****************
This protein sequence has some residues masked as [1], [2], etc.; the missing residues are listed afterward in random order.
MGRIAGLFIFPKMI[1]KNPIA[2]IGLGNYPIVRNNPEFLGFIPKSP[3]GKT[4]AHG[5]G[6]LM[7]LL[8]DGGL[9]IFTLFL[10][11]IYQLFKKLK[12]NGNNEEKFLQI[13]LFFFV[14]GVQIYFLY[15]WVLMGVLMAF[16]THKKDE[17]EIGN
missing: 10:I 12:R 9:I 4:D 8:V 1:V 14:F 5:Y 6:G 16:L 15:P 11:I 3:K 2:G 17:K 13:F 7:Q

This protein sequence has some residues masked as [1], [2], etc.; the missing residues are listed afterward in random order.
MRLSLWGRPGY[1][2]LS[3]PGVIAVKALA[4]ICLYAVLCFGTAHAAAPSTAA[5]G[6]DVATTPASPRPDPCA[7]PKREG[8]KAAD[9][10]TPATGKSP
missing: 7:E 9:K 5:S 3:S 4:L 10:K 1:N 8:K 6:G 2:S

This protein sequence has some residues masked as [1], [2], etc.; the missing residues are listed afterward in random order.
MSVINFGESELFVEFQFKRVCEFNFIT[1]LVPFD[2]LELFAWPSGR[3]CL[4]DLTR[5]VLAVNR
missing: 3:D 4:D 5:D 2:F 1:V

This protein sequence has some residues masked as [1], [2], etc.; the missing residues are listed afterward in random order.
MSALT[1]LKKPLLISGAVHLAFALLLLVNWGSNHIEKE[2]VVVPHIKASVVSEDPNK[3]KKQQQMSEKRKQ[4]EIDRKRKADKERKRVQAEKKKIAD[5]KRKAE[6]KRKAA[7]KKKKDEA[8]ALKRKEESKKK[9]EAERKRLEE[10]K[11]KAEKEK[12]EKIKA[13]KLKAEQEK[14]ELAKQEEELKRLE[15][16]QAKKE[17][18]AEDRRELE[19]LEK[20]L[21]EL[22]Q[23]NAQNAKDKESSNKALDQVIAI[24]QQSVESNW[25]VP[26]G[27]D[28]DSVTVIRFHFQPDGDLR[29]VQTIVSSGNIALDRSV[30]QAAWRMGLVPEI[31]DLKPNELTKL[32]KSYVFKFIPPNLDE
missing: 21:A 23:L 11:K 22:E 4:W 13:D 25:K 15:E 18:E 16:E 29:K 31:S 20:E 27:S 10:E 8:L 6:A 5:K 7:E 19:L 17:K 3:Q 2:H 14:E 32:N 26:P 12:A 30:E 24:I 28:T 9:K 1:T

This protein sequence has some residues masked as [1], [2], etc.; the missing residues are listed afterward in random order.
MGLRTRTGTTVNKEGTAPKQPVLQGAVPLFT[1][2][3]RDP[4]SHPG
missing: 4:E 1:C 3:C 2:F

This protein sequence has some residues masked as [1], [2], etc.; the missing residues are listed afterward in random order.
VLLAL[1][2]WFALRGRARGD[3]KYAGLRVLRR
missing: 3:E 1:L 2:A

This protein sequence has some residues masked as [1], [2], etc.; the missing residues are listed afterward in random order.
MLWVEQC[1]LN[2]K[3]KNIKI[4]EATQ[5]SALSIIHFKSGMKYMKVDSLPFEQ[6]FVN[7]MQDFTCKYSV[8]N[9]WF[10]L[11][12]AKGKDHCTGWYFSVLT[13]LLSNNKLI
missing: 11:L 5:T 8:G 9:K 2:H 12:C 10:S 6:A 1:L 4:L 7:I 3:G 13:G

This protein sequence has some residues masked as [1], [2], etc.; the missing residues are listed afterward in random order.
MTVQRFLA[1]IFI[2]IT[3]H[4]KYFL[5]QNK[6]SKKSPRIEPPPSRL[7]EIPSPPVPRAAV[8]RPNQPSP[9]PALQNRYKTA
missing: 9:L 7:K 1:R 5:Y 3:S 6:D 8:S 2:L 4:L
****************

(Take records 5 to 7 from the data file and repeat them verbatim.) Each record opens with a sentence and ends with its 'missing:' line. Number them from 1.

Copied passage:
This protein sequence has some residues masked as [1], [2], etc.; the missing residues are listed afterward in random order.
MGLRTRTGTTVNKEGTAPKQPVLQGAVPLFT[1][2][3]RDP[4]SHPG
missing: 4:E 1:C 3:C 2:F

This protein sequence has some residues masked as [1], [2], etc.; the missing residues are listed afterward in random order.
VLLAL[1][2]WFALRGRARGD[3]KYAGLRVLRR
missing: 3:E 1:L 2:A

This protein sequence has some residues masked as [1], [2], etc.; the missing residues are listed afterward in random order.
MLWVEQC[1]LN[2]K[3]KNIKI[4]EATQ[5]SALSIIHFKSGMKYMKVDSLPFEQ[6]FVN[7]MQDFTCKYSV[8]N[9]WF[10]L[11][12]AKGKDHCTGWYFSVLT[13]LLSNNKLI
missing: 11:L 5:T 8:G 9:K 2:H 12:C 10:S 6:A 1:L 4:L 7:I 3:G 13:G